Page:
All value is market based. These values may or may not relate to the productive power of the underlying physical and human assets. Indeed, mass resignations and innovations may turn today's intellectual property into dust. This is why capitalism is a less than perfect driver of real innovation.

Income inequality and hierarchical control are designed to protect  against sudden devaluations in both private and state capitalism. Individual and cooperative socialist organizations (from communes to partnerships) always threaten intellectual property held by capitalists.

The value of the "supply side" is based on common perception, not in reality. Tax cuts and central bank liquidity are monopoly money until distributed into the real economy.

When such instruments are sold into retirement accounts, essentially turning stored labor of workers into monopoly money while the "supply side" trades it into new speculative instruments or the purchase of luxury goods, then the system collapses.

When mortgage debt is securitized and leveraged into monopoly money for speculation, the economy is heading for collapse. (It always seems to be housing debt).

When tax cuts become the initial capital for such speculation and to create "unrealized income," that is, mostly, then it is not good for society.  Trying to tax the unreal wealth in the speculation sector simply puts lipstick on a pig.

Taxing the return on all realized income at higher rates destroys the incentive and the ability to create the junk. Ironically, taxes based in realized value also make bonds based on such taxes more valuable. Taxing ephemeral wealth reduces the value of the same bonds. The best bond is a tax prepayment bond because everyone knows that in the end, it has no value.

Taxing Absolute Income or Wealth

This is part 4 of a three part trilogy in supply side economics. In part one, I explained all if the ways Government Spending becomes GDP.  In part two, I discussed the creation of money and it's functions in secondary markets and how this impacts the working class. In part three, I laid out a definition of absolute income in the macro-economy: GDP + unrealized income. I explained how the elements of the  latter, that it can be estimated and why it does not really exist.

Of course, anything that can be valued can be taxed. Indeed, it may even be easier to tax than capital gains, which largely rely in self reporting.

Either total wealth and growth in wealth can be taxed in the micro level.

As I wrote yesterday,

Unrealized income =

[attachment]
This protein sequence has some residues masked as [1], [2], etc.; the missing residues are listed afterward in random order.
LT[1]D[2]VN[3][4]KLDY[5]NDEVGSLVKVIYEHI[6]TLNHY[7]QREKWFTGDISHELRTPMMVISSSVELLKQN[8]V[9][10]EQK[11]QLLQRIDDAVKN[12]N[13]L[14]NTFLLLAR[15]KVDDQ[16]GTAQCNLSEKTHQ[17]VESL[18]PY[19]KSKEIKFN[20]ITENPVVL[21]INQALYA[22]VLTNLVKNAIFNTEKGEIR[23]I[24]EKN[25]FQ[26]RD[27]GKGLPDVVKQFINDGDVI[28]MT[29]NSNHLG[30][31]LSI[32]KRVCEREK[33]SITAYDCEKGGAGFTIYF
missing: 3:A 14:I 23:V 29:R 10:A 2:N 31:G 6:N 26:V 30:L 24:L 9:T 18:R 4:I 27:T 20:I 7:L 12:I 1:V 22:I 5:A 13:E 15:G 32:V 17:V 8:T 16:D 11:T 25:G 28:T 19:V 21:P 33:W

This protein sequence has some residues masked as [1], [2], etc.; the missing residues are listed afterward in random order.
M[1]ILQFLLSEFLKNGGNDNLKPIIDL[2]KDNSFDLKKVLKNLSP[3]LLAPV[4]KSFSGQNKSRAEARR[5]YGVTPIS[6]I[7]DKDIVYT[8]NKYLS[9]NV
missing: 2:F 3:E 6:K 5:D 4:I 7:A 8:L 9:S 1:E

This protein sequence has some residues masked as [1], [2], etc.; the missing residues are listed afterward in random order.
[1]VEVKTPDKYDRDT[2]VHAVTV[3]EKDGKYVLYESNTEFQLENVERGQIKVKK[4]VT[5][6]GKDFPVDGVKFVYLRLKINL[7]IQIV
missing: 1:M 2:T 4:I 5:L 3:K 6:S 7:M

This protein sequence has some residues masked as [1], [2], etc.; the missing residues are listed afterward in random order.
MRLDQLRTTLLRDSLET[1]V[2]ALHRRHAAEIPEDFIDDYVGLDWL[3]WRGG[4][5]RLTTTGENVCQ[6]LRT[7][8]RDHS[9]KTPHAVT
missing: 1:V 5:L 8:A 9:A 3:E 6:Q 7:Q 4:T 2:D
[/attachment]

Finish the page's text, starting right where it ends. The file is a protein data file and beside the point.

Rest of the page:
the net unrealized gain on traded equity and securitized assets held for less than a year
+ the unrealized net gain on assets held for more than a year
+ additions to retained earnings for the year that are attributable to shareholders or partners if it were to be distributed
 + increased value in a year of physical assets less their distribution expense.
All if the above include increased asset values and undistributed earnings for assets held offshore.

All if these amounts can be estimated by the entities owned as of December 31st of each year. Any overlap between stock price and retained earnings can be taken into account. Indeed, reporting this would be beneficial to investors. This is the easy part.

The hard part is generating the liquidity to pay the tax. Actually, this is not hard at all. It merely requires the entity owned to write a check. If course, you could not tax corporate income and the investor's share of it twice.

Likewise, if wealth were to be taxed, it is easier to tax the total value of the entity rather than taxing its owners. It is much less work.

Progressivity may or may not be a concern, largely because stock ownership is largely confined to the upper middle class (although they have the votes to block it) and the wealthy (who have the money to do so). Investor information would be given to the IRS so that firms may get a refund on taxes paid on behalf of the non-wealthy. The IRS must do the reconciliation to preserve investor privacy.

Who really shoulders the burden is a more serious concern. Because of the monopsonist nature of most employment and the monopolist nature of most goods, the wealthy will not pay it.

First, stock prices will go down to reduce burden.

Second, wages will go down.

Third, consumer prices will go up.

Firms have people who run the numbers and a duty to maximize shareholder value. Indeed, internal rents will increase because the labor to make such calculations will be taken from the labor surplus generated from extraction, production, distribution and enabling work.

As I have said before, the rich need to want to pay more so as to reduce the contingent income tax obligations on their children. The best tool to do so is to introduce a tax prepayment bond and an Asset VAT with incentives to sell to qualified ESOPs (including COOPs with one voting and multiple preferred shares, distributed on an equal dollar basis each financial period).

Global Corporate Tax Rates as Supply Side Economics

This is essentially a debate over supply side economics on a global scale. It assumes that the driver behind investment is available cash. This is complete and utter nonsense. If shareholders need to be paid dividends, multi-nationals may send money to do so.
The big shareholders and CEOs have plenty of money to maintain their domestic lifestyles. No one skimps on that additional mansion due to corporate tax rates. If I had a stash of money overseas, I would get it here, regardless of the cost, because I am not rich. Rich people have the luxury of not needing the money.